FICCI today, emphasised the need for formulating a comprehensive R&D policy for Indian textiles industry. Pointing out that only a small fraction of revenue of Indian textiles industry is derived from innovative, technology intensive or new products, FICCI said that in order to make Indian textiles sector fundamentally strong and to enter new areas the sector requires a need based and industry focused R&D policy. FICCI has submitted its detailed recommendations to Ministry of Textiles on the broad contours of R&D policy for Indian textiles industry.
FICCI observed that currently the strength of Indian textile industry has been in low
value and commodity products which are susceptible to intense competition and few
Giving an example, FICCI observed that India’s share in US imports of Special Purpose
Fabric and Non-Woven Fabrics (both are high value added and technology intensive items) was merely 2.6% and 1.2% in 2009 as compared to China’s share of 15% and 2%.
In contrast to traditional textiles and apparel products, both these items witnessed high growth in US imports with Non-Woven fabric imports of US growing by over 23% and
those of Special Purpose Fabric witnessing a growth of over 15% in 2009, FICCI pointed out.
Evidently, these technology intensive products are the future and India needs to
strengthen its capabilities to tap this growing market, FICCI emphasised.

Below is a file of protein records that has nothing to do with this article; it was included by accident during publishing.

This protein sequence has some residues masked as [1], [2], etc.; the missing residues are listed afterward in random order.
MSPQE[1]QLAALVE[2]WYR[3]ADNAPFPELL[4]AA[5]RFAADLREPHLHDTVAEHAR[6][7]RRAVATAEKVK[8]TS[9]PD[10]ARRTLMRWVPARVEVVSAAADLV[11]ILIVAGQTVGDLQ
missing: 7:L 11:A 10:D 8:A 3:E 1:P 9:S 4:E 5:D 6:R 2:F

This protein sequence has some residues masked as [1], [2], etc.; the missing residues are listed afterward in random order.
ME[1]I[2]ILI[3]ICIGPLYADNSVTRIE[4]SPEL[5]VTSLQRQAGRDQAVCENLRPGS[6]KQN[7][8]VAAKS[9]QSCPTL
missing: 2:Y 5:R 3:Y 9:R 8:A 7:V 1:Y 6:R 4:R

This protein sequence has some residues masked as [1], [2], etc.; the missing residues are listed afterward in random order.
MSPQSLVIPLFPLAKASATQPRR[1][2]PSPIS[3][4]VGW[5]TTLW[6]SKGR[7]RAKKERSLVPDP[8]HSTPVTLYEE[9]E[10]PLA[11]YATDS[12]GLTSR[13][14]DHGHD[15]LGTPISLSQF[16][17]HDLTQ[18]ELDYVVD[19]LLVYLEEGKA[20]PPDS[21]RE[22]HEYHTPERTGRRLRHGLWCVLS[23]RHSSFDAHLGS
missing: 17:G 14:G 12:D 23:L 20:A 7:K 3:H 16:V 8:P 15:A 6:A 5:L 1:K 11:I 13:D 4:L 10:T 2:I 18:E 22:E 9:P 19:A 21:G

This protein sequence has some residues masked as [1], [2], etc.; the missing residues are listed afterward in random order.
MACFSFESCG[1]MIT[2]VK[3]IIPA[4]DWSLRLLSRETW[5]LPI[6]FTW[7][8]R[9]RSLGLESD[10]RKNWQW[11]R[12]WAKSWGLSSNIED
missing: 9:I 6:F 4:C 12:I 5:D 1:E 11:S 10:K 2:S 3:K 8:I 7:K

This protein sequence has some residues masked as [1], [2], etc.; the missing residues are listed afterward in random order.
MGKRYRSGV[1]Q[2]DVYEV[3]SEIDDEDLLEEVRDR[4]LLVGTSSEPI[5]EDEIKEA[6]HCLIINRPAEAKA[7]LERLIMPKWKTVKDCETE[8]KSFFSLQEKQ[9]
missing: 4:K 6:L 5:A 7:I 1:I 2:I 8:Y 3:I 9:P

Outlining the objectives of such a policy, FICCI said that the policy should provide special focus on textile materials that reduce carbon footprint and are obtained from renewable sources. Development of eco-friendly and sustainable linkages is key to competitiveness. In addition, the competitive edge for Indian textile industry will also come from adoption of new and advance materials with functional properties (like antimicrobial fabrics for patients’ dress) in the textiles sector. The policy should aim at achieving 7% share in global market of advance technology based products and high value added items in next five years.
FICCI has also suggested setting-up of National Textiles Research Council with seed
money of Rs.30 crores and an annual grant of Rs.10 crore. This could be the apex body
for undertaking and providing direction to research in textiles in the country. In addition, there is a need to strengthen the existing infrastructure of textile research association in India. Government and Government aided engineering colleges need to be given more funds (for 19 colleges for five years). The total funding requirement for all the above mentioned proposals would be around Rs.495 crores for five years.
Some of the other suggestions made by FICCI to strengthen the R&D capacity of
domestic textiles industry are:
• Create Incubation centres for technology transfer and acceptability by the
• MoUs with leading international research institutions for conducting joint research projects
• Government needs to adopt innovative technology either locally or internationally developed into their own programmes to serve as role model for the industry
• Encourage adoption of advance synthetic fibers and understand the applications of genetic engineering, bio-technology, and cellular biology in both natural and synthetic fibre-base